By Shari Narine
Local Journalism Initiative Reporter
The 14,000-barrel spill of crude oil from the Keystone pipeline into a creek in Kansas last week has Carry The Kettle Cega’kin Nakoda First Nation (Cega’kin) “gravely concerned” about TC Energy Corporation’s operations on its nation 80 km east of Regina, Sask.
Cega’kin is the only First Nation in Canada with seven high pressure pipelines running through the community, says Cega’kin Chief Scott Eashappie, six of which are operated by TC Energy or an affiliate.
TC Energy confirms it has “several operational pipelines that traverse the main Assiniboine #76 reserve” of Cega’kin.
Among those pipelines is the Keystone pipeline, which was built 60 years ago.
“The safety of this (pipeline) business running through everybody’s backdoor needs to be a priority. And (TC Energy) need to improve on their safety regulations to ensure that this does not happen underneath someone’s home, someone’s backyard. I’m really thankful that in Kansas, as far as I know, no one has been hurt,” said Eashappie.
On Dec. 7, the massive spill along a portion of the Keystone pipeline forced TC Energy to shut down the system. The 14,000 barrels that spilled into the creek in Washington County, Kan., marked the worse leak suffered by the Canadian-owned TC Energy in the company’s history.
Eashappie says with what happened in Kansas, he wants to see “enhanced pipeline safety measures, standards and remedial actions” taken with TC Energy’s pipelines on the Cega’kin to reduce any “unacceptable risk factors.”
There have been no disaster-type events with any of the pipelines on Cega’kin to date, he says, but that doesn’t mean community members haven’t noticed impacts.
Over the years the layout of the ground has changed as the pipelines throw off heat, melt the snow, keeping the area moist and causing depressions. As well, says Eashappie, a couple leaks are suspected with the ground contaminated where nothing will grow any longer. There’s also a filmy substance along a watering hole near a pipeline.
In 2016, TC Energy (then TransCanada Corporation) signed an agreement with Cega’kin that, in part, included communications and consulting provisions with the community.
Since being elected as chief this past April and previous to that serving on council, Eashappie has made addressing that relationship with TC Energy his priority.
There’s personal history there, he points out.
When the first pipelines went through the community in 1949, Eashappie’s grandfather Albert Eashappie was chief.
“He stopped the pipelines one kilometre off the reserve. He asked them not to come through his community because there would never be any proper consultation if an emergency response were to ever happen. He did not want those lines coming through his community,” said Eashappie.
But the lines came through and Albert Eashappie resigned.
At that time, Indian<Oil and Gas Canada, an agency within Indigenous Services Canada, managed and regulated oil and gas resources on the nation.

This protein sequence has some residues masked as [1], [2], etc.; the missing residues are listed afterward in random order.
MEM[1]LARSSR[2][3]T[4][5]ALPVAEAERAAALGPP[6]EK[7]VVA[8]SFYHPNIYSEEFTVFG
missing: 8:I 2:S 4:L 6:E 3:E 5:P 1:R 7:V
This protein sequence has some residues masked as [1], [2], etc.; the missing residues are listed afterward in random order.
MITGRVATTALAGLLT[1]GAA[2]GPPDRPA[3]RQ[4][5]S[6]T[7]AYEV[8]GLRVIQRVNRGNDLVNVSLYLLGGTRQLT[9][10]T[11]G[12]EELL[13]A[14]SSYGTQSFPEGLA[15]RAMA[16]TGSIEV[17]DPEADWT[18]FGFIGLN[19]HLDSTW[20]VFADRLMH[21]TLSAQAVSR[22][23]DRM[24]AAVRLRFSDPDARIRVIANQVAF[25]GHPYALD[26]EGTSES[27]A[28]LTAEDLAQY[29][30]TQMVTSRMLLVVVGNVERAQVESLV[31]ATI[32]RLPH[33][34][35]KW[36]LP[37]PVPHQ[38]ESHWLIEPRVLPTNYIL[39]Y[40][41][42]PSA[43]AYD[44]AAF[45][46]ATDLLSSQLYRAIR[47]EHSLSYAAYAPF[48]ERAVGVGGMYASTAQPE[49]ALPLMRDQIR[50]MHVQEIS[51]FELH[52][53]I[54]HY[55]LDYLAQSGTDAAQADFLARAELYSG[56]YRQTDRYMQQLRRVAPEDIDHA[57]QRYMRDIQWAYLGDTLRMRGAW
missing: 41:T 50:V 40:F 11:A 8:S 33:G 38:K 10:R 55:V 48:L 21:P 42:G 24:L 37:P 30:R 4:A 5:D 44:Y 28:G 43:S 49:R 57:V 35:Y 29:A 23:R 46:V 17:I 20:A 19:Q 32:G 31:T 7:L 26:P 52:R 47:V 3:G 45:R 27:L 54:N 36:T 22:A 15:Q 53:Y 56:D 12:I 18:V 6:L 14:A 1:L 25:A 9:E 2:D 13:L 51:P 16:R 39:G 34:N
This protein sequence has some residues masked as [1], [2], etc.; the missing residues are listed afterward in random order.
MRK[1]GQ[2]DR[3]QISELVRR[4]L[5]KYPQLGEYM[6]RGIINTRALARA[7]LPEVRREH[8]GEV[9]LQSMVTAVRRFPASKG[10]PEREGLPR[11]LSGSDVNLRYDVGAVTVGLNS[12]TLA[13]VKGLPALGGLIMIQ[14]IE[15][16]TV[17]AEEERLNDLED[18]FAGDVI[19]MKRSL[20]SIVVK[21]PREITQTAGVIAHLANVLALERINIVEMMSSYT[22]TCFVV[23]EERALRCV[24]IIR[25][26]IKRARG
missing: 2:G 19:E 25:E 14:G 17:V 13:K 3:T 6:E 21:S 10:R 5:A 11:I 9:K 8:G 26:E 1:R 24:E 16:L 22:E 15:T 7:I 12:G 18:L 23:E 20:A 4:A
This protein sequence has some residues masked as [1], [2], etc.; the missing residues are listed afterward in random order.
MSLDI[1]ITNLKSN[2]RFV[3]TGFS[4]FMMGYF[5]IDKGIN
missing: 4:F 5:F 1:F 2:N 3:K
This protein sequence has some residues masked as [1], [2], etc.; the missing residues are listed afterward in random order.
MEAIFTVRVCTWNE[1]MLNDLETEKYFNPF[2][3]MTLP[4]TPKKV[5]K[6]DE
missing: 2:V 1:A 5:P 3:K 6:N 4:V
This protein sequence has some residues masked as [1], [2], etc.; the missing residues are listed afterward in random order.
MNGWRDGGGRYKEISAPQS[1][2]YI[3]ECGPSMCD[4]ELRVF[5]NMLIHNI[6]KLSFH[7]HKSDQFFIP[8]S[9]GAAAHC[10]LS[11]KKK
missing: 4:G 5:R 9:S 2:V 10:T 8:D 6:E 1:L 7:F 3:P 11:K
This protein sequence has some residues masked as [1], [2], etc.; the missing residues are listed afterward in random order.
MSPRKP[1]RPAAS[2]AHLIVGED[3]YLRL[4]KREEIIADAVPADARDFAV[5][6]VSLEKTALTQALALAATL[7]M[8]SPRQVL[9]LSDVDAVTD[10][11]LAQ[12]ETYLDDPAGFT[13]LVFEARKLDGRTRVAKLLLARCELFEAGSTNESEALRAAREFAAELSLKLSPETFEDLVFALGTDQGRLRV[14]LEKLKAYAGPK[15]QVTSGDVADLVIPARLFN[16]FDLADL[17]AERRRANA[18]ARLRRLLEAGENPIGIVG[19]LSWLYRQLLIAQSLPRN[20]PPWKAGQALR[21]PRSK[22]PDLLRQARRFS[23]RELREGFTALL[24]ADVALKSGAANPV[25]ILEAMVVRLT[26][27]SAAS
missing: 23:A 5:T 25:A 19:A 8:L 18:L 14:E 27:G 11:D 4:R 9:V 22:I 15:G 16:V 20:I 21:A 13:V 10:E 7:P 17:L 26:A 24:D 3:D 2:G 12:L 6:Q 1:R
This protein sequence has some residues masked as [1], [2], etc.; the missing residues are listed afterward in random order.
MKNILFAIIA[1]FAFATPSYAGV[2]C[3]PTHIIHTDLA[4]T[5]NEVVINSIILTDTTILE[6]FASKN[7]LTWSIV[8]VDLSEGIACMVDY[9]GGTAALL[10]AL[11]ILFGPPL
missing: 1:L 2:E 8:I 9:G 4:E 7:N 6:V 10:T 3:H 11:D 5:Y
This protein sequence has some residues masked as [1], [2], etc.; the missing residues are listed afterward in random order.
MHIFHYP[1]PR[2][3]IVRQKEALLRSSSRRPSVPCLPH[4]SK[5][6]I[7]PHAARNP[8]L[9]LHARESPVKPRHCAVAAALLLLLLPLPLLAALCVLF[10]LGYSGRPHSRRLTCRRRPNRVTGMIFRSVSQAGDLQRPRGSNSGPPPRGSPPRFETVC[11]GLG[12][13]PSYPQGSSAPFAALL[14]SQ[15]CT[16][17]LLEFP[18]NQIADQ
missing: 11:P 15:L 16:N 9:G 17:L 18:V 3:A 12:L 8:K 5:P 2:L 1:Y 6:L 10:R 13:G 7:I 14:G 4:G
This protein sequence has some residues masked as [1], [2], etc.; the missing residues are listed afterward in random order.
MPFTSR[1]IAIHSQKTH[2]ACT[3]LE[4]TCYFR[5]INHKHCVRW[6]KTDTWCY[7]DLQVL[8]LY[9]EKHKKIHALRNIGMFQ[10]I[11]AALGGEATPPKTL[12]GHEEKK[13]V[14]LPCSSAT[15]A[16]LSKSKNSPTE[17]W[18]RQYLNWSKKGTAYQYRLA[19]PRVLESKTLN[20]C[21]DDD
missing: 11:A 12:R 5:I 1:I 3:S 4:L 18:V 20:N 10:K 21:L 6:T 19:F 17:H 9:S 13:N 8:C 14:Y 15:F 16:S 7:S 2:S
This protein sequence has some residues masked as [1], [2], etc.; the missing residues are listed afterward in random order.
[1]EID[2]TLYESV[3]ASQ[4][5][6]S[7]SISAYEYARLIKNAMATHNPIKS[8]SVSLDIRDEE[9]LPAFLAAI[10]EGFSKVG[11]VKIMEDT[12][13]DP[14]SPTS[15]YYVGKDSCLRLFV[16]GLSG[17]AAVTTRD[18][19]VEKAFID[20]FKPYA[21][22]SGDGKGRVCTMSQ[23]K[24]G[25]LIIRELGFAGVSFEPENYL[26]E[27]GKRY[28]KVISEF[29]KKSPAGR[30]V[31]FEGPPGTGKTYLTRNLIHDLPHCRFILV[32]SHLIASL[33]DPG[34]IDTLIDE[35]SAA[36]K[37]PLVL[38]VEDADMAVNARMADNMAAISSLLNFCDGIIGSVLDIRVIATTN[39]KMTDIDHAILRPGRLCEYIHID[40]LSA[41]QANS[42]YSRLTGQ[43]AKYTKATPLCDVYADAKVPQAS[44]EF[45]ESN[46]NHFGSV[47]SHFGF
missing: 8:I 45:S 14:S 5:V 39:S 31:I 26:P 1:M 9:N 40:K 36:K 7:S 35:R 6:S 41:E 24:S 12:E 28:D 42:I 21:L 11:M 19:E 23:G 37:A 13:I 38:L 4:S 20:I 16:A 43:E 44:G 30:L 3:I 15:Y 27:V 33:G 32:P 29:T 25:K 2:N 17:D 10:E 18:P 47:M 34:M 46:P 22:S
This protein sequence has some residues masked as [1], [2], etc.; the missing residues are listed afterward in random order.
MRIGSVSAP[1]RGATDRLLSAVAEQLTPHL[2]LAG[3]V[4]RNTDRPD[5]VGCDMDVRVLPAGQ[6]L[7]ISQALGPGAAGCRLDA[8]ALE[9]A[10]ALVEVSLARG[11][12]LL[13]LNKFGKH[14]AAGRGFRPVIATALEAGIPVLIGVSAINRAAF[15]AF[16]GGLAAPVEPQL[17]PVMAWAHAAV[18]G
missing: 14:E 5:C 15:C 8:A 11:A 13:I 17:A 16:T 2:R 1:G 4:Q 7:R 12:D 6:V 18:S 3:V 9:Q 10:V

Since 2018, says Eashappie, Cega’kin has taken steps towards sovereignty, exercising its rights through traditional laws and protecting its treaties and inherent rights.
“Anything below the depth of a plow we should be consulted on.
(So in) the next 50 years I don’t have my grandchildren challenging what I should be doing today. So (there needs to be) better consultation through industry, Canada, the province in respecting our treaty and inherent rights when it comes to developing an economic growth for our communities,” he said.
“We consider the Nation one of our most significant relationships,” TC Energy told Windspeaker.com in an email statement. “We are working closely with (Cega’kin) to understand their priorities and working with them on a number of initiatives that help bring better awareness for safety measures.”
Cega’kin and TC Energy are in the process of developing an emergency response plan, which contains a variety of scenarios, says Eashappie. Situations range from evacuating a targeted area should the concern be odour to evacuating the buffer zone of the pipeline should the concern be a leak to a full evacuation of the community of 3,000 should there be an explosion.
Eashappie expects the evacuation plan to be finalized by mid-June 2023. Towards that end, he says, the nation’s budget will include contingency funding to cover the costs of moving members out of the community and lodging them in hotels.
TC Energy is also supporting Cega’kin with a $3 million emergency preparedness building.
“Nothing matters more to us than safety and we take a multi-layered approach _ with a focus first on prevention,” stated TC Energy.
Eashappie says Cega’kin’s working relationship with TC Energy has improved since he became chief.
“I have a direct line (to TC Energy) and they answer my call within two rings,” he said.
“I have a legacy to carry forward from my grandfather, to be protecting our community whatever it takes,” said Eashappie, who is 34 years old.
TC Energy stated it will be conducting a “full investigation into the root cause of this incident in Kansas.”
On Wednesday TC Energy restarted a section of the main trunk of its Keystone pipeline from Hardisty, Alta. to the U.S. Midwest, as well as a branch extending eastward to Illinois.
The 4,324-km pipeline helps to move Canadian and U.S. crude oil to markets around North America.
“We are committed to operating our systems safely and to continuing our meaningful and respectful dialogue with the Nation and all Indigenous groups affected by our projects and operations,” said TC Energy in its email statement.
Shari Narine is a Local Journalism Initiative Reporter with Windspeaker.com. The LJI program is federally funded.